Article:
Now these are the kind of stories we love to read about!
Canadian Revée Agyepong is the first adult in Canada to be cured of sickle cell anemia through stem cell translation, according to reports and Canadian health officials.
Revée, who is 26, received her donor stem cells from her sister last year.
Sickle cell anemia is the most well-known and severe of the sickle cell diseases (SCD).
Normally, the protein hemoglobin, which is located on red blood cells, carries oxygen steadily through the body. However, with sickle cell anemia, sickle hemoglobin (hemoglobin S) causes strands to form that distort and stiffen red blood cells. Without their usual flexible shape, these crescent-like “sickle cells” get caught along vessel walls, creating blockages and halting the flow of oxygen. Click here to learn more about sickle cell anemia.
People with sickle cell diseases generally live up to their 50s – which makes this breakthrough all the more fantastic and heartening!
In the past, stem cell transplants have been used to treat children, but doctors feared it could harm adult patients. Revée’s success is beacon for future procedures!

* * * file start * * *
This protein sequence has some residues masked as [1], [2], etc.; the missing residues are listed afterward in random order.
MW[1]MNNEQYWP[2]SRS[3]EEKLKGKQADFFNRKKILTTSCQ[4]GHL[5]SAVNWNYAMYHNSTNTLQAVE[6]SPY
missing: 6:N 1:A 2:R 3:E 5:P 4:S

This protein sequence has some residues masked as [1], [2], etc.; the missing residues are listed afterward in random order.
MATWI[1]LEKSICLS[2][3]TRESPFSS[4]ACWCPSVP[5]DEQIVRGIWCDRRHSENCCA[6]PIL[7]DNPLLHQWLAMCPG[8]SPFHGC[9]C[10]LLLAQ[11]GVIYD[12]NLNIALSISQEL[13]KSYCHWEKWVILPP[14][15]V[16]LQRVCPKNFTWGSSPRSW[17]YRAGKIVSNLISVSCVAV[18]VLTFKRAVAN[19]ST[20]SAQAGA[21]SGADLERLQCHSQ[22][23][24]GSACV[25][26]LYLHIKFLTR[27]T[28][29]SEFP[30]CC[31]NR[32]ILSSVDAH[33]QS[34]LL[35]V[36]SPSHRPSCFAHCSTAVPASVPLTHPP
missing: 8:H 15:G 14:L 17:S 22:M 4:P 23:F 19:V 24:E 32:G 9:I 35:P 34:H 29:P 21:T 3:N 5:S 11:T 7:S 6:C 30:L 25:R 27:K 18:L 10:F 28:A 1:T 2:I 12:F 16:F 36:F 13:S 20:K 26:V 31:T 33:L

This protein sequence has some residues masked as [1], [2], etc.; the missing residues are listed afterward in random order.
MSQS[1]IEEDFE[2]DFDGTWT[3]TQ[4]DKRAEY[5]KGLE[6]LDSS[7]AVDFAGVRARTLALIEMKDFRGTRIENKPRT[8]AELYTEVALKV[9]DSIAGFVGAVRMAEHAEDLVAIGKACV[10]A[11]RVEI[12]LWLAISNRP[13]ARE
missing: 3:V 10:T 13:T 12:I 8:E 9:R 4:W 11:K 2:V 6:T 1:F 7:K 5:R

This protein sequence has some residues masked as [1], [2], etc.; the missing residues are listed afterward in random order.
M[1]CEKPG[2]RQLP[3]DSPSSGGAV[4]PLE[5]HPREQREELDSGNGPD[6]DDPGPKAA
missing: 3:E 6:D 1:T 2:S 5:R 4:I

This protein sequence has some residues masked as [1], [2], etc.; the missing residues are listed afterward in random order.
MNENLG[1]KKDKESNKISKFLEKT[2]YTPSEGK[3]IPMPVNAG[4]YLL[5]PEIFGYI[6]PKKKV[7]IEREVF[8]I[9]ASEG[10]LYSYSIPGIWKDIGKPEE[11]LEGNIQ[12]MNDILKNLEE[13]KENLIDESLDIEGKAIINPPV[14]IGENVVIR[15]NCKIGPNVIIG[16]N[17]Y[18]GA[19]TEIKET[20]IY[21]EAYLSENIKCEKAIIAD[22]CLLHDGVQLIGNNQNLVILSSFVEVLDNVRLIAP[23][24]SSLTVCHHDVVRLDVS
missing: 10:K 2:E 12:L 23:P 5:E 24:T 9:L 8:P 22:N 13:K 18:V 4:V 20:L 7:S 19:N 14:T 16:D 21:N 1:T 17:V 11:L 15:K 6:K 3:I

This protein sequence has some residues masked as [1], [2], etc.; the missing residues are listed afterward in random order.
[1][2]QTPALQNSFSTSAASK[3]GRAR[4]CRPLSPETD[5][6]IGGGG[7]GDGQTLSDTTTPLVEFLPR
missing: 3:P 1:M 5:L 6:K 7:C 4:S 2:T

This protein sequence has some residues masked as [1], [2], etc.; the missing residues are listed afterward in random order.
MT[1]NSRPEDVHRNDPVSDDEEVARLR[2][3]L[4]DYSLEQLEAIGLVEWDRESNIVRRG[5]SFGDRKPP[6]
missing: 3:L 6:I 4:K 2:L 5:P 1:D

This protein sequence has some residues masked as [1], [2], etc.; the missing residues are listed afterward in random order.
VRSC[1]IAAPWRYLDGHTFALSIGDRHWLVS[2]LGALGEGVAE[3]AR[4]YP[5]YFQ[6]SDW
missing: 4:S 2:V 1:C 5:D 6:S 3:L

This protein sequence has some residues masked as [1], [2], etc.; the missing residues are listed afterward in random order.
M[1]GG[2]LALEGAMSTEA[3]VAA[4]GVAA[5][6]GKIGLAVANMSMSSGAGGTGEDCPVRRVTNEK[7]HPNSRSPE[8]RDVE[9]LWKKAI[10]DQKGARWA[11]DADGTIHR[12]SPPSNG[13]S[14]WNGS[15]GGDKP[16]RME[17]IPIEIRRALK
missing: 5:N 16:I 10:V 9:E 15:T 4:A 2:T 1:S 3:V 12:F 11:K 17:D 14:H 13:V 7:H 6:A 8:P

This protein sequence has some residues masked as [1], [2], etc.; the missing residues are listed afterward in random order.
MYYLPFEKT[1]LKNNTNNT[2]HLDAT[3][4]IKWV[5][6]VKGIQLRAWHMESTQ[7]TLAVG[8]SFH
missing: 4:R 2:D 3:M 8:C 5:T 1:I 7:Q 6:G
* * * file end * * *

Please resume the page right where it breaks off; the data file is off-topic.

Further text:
“I was just excited to know we would get the HLA testing which is the compatibility testing,” says Revée. “We hoped for the best, crossed our fingers, and then, on her birthday – which is crazy, we got the best news ever; that she was a ten-out-of-ten match.”
Just last week, her blood confirmed she was sickle-cell disease free!
“Over the past few months, what we’ve seen is that Revée’s sister’s bone marrow has taken over the production of Revée’s red blood cells,” says Dr. Andrew Daly, who leads Alberta’s bone marrow transplant program at the Tom Baker Cancer Centre. “The amount of sickle-cell hemoglobin in her bloodstream has decreased almost to zero.”
“I can see the light at the end of the tunnel,” says Revée. “I’m not feeling as much pain. I’m not exhausted. So I’m excited for that.”